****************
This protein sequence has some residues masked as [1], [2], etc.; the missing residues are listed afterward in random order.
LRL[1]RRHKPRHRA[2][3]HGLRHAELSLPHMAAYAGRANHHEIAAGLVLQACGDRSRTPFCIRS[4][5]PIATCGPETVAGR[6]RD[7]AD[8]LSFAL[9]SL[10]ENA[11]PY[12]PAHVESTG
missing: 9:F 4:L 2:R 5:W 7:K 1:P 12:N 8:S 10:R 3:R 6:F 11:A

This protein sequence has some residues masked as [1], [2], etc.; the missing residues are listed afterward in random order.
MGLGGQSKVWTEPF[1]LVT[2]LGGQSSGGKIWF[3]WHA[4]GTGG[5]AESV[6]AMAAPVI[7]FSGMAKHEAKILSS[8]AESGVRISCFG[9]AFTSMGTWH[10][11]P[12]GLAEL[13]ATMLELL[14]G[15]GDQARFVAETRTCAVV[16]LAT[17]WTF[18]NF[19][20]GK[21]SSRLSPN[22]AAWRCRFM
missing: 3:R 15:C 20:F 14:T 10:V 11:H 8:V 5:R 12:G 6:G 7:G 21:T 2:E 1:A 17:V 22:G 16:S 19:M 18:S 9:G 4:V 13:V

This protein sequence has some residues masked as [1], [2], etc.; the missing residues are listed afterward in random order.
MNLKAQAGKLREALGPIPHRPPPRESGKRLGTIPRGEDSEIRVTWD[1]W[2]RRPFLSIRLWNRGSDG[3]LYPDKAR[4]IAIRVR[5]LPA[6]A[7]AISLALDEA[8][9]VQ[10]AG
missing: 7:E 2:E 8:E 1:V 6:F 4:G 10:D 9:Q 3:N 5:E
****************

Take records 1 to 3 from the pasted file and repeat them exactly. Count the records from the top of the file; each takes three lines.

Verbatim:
This protein sequence has some residues masked as [1], [2], etc.; the missing residues are listed afterward in random order.
LRL[1]RRHKPRHRA[2][3]HGLRHAELSLPHMAAYAGRANHHEIAAGLVLQACGDRSRTPFCIRS[4][5]PIATCGPETVAGR[6]RD[7]AD[8]LSFAL[9]SL[10]ENA[11]PY[12]PAHVESTG
missing: 9:F 4:L 2:R 5:W 7:K 1:P 12:N 8:S 10:R 3:R 6:F 11:A

This protein sequence has some residues masked as [1], [2], etc.; the missing residues are listed afterward in random order.
MGLGGQSKVWTEPF[1]LVT[2]LGGQSSGGKIWF[3]WHA[4]GTGG[5]AESV[6]AMAAPVI[7]FSGMAKHEAKILSS[8]AESGVRISCFG[9]AFTSMGTWH[10][11]P[12]GLAEL[13]ATMLELL[14]G[15]GDQARFVAETRTCAVV[16]LAT[17]WTF[18]NF[19][20]GK[21]SSRLSPN[22]AAWRCRFM
missing: 3:R 15:C 20:F 14:T 10:V 11:H 8:V 5:R 12:G 6:G 7:G 21:T 2:E 1:A 17:V 22:G 16:S 19:M 18:S 9:G 4:V 13:V

This protein sequence has some residues masked as [1], [2], etc.; the missing residues are listed afterward in random order.
MNLKAQAGKLREALGPIPHRPPPRESGKRLGTIPRGEDSEIRVTWD[1]W[2]RRPFLSIRLWNRGSDG[3]LYPDKAR[4]IAIRVR[5]LPA[6]A[7]AISLALDEA[8][9]VQ[10]AG
missing: 7:E 2:E 8:E 1:V 6:F 4:G 10:D 9:Q 3:N 5:E